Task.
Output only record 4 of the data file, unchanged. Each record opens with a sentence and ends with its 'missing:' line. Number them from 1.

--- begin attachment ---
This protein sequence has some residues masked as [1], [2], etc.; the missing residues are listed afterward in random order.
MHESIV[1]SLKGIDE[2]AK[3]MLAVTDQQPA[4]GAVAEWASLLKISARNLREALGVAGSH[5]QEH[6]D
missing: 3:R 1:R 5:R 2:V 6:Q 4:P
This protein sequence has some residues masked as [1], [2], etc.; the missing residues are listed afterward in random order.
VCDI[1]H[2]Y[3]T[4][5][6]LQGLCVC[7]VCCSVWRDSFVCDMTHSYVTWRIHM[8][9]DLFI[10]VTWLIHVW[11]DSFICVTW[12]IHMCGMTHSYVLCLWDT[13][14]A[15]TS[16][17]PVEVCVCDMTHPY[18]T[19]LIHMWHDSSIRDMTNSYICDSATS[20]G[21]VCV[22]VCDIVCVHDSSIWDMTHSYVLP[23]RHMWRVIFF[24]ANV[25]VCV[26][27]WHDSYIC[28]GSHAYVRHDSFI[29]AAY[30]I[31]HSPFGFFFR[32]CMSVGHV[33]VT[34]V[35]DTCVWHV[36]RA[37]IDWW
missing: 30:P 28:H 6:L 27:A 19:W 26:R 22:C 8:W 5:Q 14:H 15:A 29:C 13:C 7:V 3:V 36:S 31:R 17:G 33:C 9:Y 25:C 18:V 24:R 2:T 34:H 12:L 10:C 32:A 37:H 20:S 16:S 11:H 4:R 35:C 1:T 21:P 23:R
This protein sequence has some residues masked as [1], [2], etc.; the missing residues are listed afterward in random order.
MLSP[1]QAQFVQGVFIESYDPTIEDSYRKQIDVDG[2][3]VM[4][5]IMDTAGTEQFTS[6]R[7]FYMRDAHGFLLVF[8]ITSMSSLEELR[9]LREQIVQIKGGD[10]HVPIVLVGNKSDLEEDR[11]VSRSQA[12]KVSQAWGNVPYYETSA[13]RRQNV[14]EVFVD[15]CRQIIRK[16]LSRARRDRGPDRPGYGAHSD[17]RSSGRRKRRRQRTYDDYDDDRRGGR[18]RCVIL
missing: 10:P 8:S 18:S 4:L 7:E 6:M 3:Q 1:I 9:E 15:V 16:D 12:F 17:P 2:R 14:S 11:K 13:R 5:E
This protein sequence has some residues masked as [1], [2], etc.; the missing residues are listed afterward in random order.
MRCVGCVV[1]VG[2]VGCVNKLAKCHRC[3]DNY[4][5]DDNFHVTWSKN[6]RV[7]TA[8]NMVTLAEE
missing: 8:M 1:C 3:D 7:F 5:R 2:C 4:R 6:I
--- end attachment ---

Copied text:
This protein sequence has some residues masked as [1], [2], etc.; the missing residues are listed afterward in random order.
MRCVGCVV[1]VG[2]VGCVNKLAKCHRC[3]DNY[4][5]DDNFHVTWSKN[6]RV[7]TA[8]NMVTLAEE
missing: 8:M 1:C 3:D 7:F 5:R 2:C 4:R 6:I